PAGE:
While “Staten Island” manages to balance the tension between comedic highs and dramatic lows successfully for most part, in typical Apatow fashion the movie runs about 20 minutes too long and drags out the final act to make Scott’s epiphany resonate more with audiences. His friends, one of whom played by nearly unrecognizable Moises Ares of “Hannah Montana”, get themselves caught up in some pretty risky business that feels highly unrealistic — yes, even for the guy who made “Pineapple Express” and “40 Year Old Virgin” — with what we gather about earlier in the film, and the near-derailment of Scott’s redemptive storyline almost spurns him away from the path that Apatow and team create towards a new beginning. 

This is a moment where the tension feels a bit rushed and unnecessary, but it’s the only real sidestep in a journey that should keep you engaged and amused throughout — right from the moment Kid Cudi’s 2009 song “Pursuit of Happiness” takes you on a lovely little trip over the film’s opening credits.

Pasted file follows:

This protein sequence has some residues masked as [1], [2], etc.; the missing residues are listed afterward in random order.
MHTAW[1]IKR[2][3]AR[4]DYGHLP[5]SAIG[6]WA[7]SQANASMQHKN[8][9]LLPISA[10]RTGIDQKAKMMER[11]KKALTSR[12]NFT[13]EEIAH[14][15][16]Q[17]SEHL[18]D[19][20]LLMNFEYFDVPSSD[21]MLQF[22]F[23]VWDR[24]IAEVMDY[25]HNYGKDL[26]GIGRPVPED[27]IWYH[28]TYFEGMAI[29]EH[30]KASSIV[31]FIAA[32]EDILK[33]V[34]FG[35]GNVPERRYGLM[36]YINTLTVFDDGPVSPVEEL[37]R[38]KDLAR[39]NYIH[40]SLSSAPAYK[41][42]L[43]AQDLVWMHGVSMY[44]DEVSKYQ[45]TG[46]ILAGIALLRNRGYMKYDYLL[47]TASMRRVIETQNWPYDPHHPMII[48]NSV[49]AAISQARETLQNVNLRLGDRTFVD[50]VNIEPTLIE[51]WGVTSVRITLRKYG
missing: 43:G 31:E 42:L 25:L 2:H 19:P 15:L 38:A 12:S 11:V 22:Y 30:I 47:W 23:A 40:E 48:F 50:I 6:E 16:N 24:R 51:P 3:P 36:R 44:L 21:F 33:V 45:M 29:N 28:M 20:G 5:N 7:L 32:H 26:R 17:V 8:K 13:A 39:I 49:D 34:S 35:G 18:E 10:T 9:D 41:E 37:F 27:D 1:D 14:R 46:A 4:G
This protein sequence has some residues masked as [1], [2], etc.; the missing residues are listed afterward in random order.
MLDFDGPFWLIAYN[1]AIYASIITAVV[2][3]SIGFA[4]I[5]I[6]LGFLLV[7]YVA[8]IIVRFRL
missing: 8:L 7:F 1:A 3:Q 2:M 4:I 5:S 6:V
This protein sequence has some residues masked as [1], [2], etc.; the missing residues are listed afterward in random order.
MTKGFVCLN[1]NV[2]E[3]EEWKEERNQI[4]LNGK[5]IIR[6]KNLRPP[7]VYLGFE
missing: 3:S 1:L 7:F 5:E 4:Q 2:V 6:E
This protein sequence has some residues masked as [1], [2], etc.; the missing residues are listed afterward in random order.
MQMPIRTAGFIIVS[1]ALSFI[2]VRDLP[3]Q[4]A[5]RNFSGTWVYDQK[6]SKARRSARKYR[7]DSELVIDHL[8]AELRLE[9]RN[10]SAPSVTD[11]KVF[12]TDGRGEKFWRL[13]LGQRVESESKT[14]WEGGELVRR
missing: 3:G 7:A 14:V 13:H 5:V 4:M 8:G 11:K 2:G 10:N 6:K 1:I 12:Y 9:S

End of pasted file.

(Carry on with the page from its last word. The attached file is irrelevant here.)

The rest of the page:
Across the board, “Staten Island” was still worth the $20 I paid to stream on VOD — something I’ve been waiting to see since I found out June 12 was approaching and before a global pandemic delayed my plans to visit the theatre anytime soon. It served as a brutally honest, often funny, sometimes heartbreaking answer to the question that’s filled my mind for years now, and it gave me hope that even if my life seems like it’s going nowhere sometimes, at least I’m not living out my days on Staten Island. If I were a successful betting man, I’d say we’ll be seeing Pete make the big screen leap like many fellow “Saturday Night Live” counterparts soon. And, unlike others, I hope he’ll stick with the guy we know — and love — best.